National Institute of Mental Health Director Thomas R. Insel, M.D. calls the image above “a high resolution wiring diagram of our brains.” Well, sort of, but I won’t fault the guy for reaching for a bit of overstatement in order to produce a pithy soundbite, and what the team has accomplished is pretty dang amazing.
What you’re looking at in the picture above is diffusion spectrum imaging (DSI) of the neuronal pathways of a monkey brain. This is the “wiring” in question, and it was once commonly believed to be an unordered system akin to a bowl of spaghetti. Instead, the new imaging discussed in this story has shown that the pathways are in fact laid out in a grid, and cross at right angles. This isn’t visible because of the folds in the brain, but with the help of algorithms and improved imaging, the team was able to “unfold” the wiring, revealing a network more akin to a piece of woven fabric.
Now, this isn’t the fabled “wiring diagram” because, as the story points out, “The technology used in the current study was able to see only about 25 percent of the grid structure in human brain. It was only apparent in large central circuitry, not in outlying areas where the folding obscures it. But lessons learned were incorporated into the design of the newly installed Connectom scanner, which can see 75 percent of it.”
Nonetheless, the results are impressive:
Wedeen’s team is part of a Human Connectome Project Harvard/MGH-UCLA consortium that is optimizing MRI technology to more accurately to image the pathways. In diffusion imaging, the scanner detects movement of water inside the fibers to reveal their locations. A high resolution technique called diffusion spectrum imaging (DSI) makes it possible to see the different orientations of multiple fibers that cross at a single location – the key to seeing the grid structure.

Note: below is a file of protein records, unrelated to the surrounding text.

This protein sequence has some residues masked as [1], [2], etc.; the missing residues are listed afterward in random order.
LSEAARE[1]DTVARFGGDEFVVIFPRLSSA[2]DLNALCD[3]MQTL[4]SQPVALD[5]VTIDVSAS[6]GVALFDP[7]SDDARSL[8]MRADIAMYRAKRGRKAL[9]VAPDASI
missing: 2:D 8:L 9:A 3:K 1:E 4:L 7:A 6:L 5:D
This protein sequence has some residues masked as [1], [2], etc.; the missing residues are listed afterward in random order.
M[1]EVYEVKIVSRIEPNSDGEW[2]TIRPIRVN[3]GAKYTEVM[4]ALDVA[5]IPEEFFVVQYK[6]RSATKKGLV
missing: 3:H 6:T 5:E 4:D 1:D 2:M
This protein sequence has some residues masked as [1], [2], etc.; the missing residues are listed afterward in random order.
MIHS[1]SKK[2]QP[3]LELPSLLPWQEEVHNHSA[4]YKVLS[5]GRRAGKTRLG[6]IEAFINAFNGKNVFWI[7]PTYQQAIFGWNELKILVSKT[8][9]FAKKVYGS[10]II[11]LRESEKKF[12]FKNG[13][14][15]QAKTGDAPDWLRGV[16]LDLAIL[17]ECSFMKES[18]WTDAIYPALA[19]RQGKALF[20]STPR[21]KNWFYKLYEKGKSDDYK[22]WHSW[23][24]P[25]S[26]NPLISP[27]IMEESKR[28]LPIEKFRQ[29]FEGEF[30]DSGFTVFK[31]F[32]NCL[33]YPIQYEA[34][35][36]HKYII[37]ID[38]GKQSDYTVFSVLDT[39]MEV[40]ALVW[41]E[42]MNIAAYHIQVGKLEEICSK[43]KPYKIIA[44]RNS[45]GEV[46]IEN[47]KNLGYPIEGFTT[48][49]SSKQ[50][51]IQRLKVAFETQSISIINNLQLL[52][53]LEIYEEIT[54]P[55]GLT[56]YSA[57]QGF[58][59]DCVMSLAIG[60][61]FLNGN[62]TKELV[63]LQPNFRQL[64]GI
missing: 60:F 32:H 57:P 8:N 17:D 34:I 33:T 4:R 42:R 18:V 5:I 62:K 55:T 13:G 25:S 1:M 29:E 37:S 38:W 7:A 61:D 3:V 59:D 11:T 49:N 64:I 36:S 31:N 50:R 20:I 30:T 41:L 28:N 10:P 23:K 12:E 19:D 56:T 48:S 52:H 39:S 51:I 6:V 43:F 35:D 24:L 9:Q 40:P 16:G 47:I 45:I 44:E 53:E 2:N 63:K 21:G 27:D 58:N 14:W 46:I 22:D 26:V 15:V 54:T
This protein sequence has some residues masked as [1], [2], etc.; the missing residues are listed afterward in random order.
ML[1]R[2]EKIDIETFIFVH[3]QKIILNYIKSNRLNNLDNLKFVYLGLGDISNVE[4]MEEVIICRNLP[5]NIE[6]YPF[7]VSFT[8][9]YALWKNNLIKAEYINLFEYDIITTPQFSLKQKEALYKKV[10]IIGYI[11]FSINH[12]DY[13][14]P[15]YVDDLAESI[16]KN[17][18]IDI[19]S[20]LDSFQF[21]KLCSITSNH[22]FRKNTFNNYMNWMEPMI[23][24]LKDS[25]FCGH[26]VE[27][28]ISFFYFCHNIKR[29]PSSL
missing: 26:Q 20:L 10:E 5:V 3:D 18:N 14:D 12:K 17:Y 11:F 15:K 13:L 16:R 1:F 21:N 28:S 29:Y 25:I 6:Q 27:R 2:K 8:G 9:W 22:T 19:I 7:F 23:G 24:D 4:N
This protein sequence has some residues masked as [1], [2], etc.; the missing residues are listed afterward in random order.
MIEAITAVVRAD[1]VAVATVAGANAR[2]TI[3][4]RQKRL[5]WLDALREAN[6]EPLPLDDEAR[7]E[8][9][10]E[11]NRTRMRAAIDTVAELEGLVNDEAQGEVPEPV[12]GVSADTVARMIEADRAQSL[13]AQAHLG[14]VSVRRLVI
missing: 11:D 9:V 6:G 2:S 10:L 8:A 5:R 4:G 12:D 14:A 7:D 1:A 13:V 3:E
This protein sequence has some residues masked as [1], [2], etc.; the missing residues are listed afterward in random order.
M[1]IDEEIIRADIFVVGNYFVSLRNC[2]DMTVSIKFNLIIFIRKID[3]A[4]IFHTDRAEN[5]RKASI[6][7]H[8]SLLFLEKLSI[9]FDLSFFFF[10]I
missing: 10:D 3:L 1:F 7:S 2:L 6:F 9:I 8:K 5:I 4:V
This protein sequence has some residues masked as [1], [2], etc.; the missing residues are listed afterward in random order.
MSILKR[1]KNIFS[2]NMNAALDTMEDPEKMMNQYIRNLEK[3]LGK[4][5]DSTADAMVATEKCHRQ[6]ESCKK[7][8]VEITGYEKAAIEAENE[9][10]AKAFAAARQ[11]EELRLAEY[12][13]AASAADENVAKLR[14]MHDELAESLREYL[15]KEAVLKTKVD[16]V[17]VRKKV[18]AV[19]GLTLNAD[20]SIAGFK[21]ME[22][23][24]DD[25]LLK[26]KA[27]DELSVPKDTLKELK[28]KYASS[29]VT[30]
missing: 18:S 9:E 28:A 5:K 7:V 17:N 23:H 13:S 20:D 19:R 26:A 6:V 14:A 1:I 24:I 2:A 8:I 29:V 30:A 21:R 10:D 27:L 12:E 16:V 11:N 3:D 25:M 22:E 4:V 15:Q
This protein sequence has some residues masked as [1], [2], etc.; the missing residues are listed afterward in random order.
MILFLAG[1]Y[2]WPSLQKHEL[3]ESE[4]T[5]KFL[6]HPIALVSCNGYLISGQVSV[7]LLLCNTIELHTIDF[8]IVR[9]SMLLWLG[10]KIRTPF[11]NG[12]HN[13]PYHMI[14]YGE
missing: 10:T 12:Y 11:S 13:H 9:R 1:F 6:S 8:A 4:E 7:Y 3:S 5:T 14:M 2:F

In the current study, researchers performed DSI scans on postmortem brains of four types of monkeys – rhesus, owl, marmoset and galago – and in living humans. They saw the same 2D sheet structure containing parallel fibers crossing paths everywhere in all of the brains – even in local path neighborhoods. The grid structure of cortex pathways was continuous with those of lower brain structures, including memory and emotion centers. The more complex human and rhesus brains showed more differentiation between pathways than simpler species.
Naturally, the team looks at this masterpiece of order where only chaos was once supposed, and explains its order as a wholly anticipated result of evolution. If the study had revealed the “spaghetti” model of neuronal pathways, then its chaos would have been explained as a result of evolution. God has given us the glorious tools of intellect and reason to explore the wonders of his creation, and continued to raise up minds capable of revealing that wonder in new and astonishing ways, and those same minds insist on waving away the evidence of their own senses.
The materialists look at that image and see evidence of spontaneous order out of chaos, initiated and guided by nothing more than chance. They describe the neuronal network as something akin to a piece of fabric, and then insist it is a piece of fabric that wove itself.